On March 7 the U.S. Department of Labor (DOL) announced a proposed rule under the Fair Labor Standards Act (FLSA) that would dramatically increase the number of employees eligible for overtime pay.

The FLSA requires covered employers to pay employees who work more than 40 hours per week overtime pay (1.5 times the employee’s regular rate of pay). However, there are certain exemptions to this general rule.

The FLSA includes a “white collar exemption” or the “EAP” exemption for bona fide executive, administrative, or professional employees. The EAP exemption generally requires that an employee: (1) be paid a predetermined or fixed salary that is not subject to reduction based on quantity or quality of work (salary basis), (2) receive a salary that meets a minimum specified amount (salary level), and (3) have duties that primarily involve executive, administrative or professional duties (duties test).

The proposed rule updates the “salary level” element of the EAP exemption. Under the current rule, employees with a salary below $455 per week ($23,660 annually) must be paid overtime pay if they work more than 40 hours per week. The current salary level was last updated in 2004. The Department of Labor acknowledges that the salary level needs to increase to reflect current wages and to effectively serve its purpose.

The proposed rule increases the standard salary level to $679 per week ($35,308 per year). Accordingly, under the proposed rule, employees with a salary below $679 per week would be entitled to overtime pay for all time worked over 40 hours per week. Overtime eligibility for an employee who earns more than the salary level varies based on whether the employee’s duties satisfy the “duties test” element of the EAP exemption.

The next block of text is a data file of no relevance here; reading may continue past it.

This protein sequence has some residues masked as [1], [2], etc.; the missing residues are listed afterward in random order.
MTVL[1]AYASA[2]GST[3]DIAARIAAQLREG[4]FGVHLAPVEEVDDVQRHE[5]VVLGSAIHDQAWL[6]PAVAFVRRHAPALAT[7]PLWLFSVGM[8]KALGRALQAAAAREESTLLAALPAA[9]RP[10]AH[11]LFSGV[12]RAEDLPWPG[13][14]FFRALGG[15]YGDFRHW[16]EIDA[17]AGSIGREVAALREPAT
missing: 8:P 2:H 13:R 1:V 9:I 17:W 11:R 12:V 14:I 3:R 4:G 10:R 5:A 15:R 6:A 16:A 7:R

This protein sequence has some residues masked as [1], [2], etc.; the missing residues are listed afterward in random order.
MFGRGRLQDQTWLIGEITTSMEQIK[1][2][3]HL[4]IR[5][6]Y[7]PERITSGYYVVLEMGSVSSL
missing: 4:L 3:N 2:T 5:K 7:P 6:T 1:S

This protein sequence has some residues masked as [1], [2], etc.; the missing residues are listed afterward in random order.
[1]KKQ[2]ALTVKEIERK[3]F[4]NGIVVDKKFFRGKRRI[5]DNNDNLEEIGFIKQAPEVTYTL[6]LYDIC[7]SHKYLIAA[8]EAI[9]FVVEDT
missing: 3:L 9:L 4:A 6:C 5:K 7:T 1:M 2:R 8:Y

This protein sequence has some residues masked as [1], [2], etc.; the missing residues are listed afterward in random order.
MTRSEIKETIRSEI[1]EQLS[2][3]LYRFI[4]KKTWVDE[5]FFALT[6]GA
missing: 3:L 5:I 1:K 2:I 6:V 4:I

The proposed rule also increases the salary level for “highly compensated employees” (HCE) from $100,000 to $147,414 per year. The highly compensated employee exemption has a reduced “duties test” and a higher salary level.

The proposed rule also would allow employers to count nondiscretionary bonuses and incentive payments (including commissions) to satisfy up to 10 percent of the standard salary level. Additionally, the Department of Labor has proposed updates to the salary levels (both the standard salary level and the HCE salary level) every four years to ensure the salary levels continue to provide useful tests for exemption.  

The notice-and-comment period for the proposed rules expires on May 21. If the proposed rule becomes final, the Department of Labor anticipates the rule to go into effect in early 2020.

To read the proposed ruled in its entirety, click here.

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